Issue 46

With two kids, a startup, a huge queue of books to read, and few time-consuming hobbies I don't time to play computer games. Only in rare cases when I do long-term travel, or during Christmas might I play one or two classic SNES or Sega Mega Drive (Genesis) games. I used to play these on my laptop via emulator, but then switched to the phone due to portability issues (I don't always take laptop with me during travel). Last year I got myself a handheld console running RetroPi. I love old games that didn't rely on gigabytes of memory in the video card. And this is why Bijan's blog post about his experience recreating old breakout game for web caused quite a bit of nostalgia in my head.

It's great to find the person sharing same love to that segment of games:

Breakout was my favorite Atari game. I grew up during the Nintendo era of video game history, so the Atari 2600 console was a little before my time. But games like Breakout felt timeless in their appeal. I also remember being blown away by some sort of "fancy" Breakout version in the arcade. I only recently found out that was a game called Arkanoid.

And I particularly love Bijan's writing style. It's not yet another tutorial on Elm, but a rather interesting weekend read even if you're not into gaming. He talks about the history of the original game, about the game design in general, how small features can have a big impact on the end result, about music, pixel art, static assets, and so much more. It's like a game studio in one person in one article. I highly recommend this.

Moving to a new stack is hard, especially if it's not as popular as some well-known frameworks backed by huge companies. So how do you convince your management to migrate to Elm? Here's Kaspar sharing his thought process of why he decided to gradually move to Elm from more popular alternatives. I like that he also highlights the downsides too (although most of them look like upsides to me):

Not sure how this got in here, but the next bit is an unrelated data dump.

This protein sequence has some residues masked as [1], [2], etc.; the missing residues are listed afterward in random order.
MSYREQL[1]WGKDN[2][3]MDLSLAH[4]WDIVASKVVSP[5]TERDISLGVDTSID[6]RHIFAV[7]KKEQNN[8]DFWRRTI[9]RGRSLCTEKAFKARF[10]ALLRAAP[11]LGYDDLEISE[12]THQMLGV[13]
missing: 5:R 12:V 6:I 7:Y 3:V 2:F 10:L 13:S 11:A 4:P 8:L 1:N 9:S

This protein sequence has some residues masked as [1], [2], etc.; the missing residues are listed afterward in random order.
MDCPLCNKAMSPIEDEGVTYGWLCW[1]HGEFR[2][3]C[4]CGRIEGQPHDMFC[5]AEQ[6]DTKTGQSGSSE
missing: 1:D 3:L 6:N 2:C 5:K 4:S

• Small pool of available developers (but more experienced)
  • Can't leave bugs in the code and deploy it like you could with regular JS (because most likely your code won't compile)
  • As a developer you will spend less time on maintenance which means less work for you (as a result you can lose your job)

The above article goes hand in hand with the series of articles written by Riccardo Odone about migrating from Angular to Elm.

Often times I browse Github, and go through repositories to learn new patterns, to see how people structure and scale large code bases. This week I found three active and popular projects that were partly written in Elm.

Meet Diffuse, a browser-based music player that connects to your cloud storage to play your files. You can keep your (well, because with streaming service you just rent them) files on S3, Azure buckets, Google Drive, or Dropbox, or even IPFS! Then host the UI anywhere you can host static files, and voila! You've got a lovely music player for yourself.

Another project that caught my eye is Sharry - a self-hosted file-sharing app. It supports both registered users to upload files and share them with everyone else via hard-to-guess link, and also allows anyone to send files to the specified registered user via similarly hard-to-guess link.

As it usually happens with my special issues, a day or two after I send out that email on specific topic, I tend to find lots of new interesting projects, articles, and news on that particular topic. In this case, I found an interesting active project called Gingko. Gingko is a "tree-based" writing software that uses a novel (well, at least to me) way of organizing thoughts. Have a look at the video:

Introduction to Gingko

And for the quote of the week, here's one from Augustus De Morgan about mathematics (which I think can be applied to game design, and pretty much any other aspec of life):

The moving power of mathematical invention is not reasoning, but imagination.

Enjoy the last days of November before the Christmas craze arrives.

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